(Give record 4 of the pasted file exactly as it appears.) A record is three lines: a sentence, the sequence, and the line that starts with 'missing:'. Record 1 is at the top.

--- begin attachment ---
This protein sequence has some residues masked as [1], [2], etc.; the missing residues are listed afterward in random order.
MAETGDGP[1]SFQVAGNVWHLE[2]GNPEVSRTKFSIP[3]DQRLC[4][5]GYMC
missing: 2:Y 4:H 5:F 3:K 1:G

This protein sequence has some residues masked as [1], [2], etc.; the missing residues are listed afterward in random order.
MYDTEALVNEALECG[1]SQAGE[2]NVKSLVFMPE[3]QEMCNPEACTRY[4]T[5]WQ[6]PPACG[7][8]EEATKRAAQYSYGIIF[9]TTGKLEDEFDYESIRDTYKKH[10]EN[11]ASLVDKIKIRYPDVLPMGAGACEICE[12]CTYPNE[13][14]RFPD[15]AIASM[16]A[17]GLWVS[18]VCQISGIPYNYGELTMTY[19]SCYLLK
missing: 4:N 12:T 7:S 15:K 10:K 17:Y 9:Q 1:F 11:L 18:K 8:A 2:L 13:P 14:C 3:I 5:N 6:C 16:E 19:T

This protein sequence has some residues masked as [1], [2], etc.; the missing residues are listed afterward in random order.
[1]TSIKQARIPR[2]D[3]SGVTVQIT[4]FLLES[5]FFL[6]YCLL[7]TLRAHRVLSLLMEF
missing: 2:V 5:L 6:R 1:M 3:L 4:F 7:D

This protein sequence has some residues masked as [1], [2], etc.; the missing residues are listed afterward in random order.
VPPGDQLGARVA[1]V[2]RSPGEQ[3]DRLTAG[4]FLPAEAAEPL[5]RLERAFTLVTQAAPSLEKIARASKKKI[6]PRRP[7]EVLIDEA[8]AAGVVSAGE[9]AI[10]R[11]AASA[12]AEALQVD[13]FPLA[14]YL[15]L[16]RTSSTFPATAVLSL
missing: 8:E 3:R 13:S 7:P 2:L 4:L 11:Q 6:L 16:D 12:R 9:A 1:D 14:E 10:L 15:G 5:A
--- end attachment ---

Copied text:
This protein sequence has some residues masked as [1], [2], etc.; the missing residues are listed afterward in random order.
VPPGDQLGARVA[1]V[2]RSPGEQ[3]DRLTAG[4]FLPAEAAEPL[5]RLERAFTLVTQAAPSLEKIARASKKKI[6]PRRP[7]EVLIDEA[8]AAGVVSAGE[9]AI[10]R[11]AASA[12]AEALQVD[13]FPLA[14]YL[15]L[16]RTSSTFPATAVLSL
missing: 8:E 3:R 13:S 7:P 2:L 4:L 11:Q 6:L 16:D 12:R 9:A 1:D 14:E 10:L 15:G 5:A